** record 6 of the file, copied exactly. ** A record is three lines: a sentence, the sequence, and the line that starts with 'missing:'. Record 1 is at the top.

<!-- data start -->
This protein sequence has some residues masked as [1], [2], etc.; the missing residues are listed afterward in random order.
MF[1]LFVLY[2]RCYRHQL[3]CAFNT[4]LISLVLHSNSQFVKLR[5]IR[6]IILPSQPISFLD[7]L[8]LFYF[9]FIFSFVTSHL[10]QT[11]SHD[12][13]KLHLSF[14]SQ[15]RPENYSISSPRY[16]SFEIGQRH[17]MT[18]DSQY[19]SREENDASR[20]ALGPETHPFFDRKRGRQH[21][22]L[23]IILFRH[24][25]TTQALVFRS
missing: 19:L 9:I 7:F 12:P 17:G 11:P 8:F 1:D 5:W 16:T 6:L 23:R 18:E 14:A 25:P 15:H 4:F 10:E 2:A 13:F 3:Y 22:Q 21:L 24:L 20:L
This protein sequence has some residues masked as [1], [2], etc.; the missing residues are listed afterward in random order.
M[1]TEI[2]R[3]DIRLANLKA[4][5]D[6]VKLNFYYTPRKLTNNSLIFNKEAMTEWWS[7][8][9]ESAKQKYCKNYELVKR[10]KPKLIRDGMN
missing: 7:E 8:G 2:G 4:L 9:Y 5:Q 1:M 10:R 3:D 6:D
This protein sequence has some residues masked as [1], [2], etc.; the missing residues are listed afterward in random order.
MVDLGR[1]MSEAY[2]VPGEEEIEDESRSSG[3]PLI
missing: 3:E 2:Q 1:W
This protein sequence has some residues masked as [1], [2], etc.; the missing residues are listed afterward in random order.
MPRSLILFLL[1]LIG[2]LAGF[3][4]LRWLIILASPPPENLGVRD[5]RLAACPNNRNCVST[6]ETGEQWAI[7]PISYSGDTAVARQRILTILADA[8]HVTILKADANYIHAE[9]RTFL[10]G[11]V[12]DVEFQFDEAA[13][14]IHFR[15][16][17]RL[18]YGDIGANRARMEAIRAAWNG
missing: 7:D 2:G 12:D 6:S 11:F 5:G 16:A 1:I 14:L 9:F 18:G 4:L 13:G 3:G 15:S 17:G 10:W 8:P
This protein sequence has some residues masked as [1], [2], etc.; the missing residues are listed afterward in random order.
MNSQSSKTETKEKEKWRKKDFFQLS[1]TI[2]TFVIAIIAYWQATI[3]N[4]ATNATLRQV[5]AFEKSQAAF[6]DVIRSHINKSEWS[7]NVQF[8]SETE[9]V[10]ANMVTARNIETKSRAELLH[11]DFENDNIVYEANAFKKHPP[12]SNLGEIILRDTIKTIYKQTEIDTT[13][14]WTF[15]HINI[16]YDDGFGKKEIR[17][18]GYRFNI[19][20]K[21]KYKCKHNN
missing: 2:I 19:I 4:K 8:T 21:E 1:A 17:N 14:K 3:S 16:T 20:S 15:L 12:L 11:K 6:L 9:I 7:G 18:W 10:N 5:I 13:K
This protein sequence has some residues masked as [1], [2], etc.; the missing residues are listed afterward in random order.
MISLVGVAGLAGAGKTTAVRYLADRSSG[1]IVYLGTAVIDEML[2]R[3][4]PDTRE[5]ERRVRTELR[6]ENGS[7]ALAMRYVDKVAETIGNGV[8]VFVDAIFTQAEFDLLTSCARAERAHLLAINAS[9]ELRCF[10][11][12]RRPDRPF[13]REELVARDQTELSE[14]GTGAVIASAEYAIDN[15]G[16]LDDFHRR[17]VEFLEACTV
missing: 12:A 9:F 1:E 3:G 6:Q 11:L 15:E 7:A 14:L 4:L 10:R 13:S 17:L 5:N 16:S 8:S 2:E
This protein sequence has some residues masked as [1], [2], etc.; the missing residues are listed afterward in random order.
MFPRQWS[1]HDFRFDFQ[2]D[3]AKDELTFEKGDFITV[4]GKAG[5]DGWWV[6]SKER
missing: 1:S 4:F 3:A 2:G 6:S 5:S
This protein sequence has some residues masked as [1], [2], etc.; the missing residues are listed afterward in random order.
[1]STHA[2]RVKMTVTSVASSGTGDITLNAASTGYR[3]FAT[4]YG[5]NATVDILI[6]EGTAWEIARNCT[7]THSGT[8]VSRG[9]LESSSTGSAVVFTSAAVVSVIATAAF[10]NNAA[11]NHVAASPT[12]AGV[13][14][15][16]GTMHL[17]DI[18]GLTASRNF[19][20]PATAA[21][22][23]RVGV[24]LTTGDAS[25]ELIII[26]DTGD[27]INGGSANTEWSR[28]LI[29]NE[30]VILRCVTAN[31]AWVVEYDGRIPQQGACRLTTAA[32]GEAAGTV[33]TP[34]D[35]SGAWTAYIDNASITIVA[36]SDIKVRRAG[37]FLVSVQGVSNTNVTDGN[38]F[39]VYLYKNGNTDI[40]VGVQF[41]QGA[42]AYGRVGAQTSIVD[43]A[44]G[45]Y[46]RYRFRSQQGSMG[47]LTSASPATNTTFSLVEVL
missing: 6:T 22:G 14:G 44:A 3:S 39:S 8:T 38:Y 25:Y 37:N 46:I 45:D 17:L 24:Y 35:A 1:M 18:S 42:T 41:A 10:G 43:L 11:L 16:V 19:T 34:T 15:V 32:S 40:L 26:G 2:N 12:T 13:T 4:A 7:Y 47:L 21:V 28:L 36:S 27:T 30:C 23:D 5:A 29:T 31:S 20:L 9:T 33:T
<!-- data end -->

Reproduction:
This protein sequence has some residues masked as [1], [2], etc.; the missing residues are listed afterward in random order.
MISLVGVAGLAGAGKTTAVRYLADRSSG[1]IVYLGTAVIDEML[2]R[3][4]PDTRE[5]ERRVRTELR[6]ENGS[7]ALAMRYVDKVAETIGNGV[8]VFVDAIFTQAEFDLLTSCARAERAHLLAINAS[9]ELRCF[10][11][12]RRPDRPF[13]REELVARDQTELSE[14]GTGAVIASAEYAIDN[15]G[16]LDDFHRR[17]VEFLEACTV
missing: 12:A 9:F 1:E 3:G 6:Q 11:L 15:E 7:A 14:L 4:L 10:R 13:S 17:L 5:N 16:S 8:S 2:E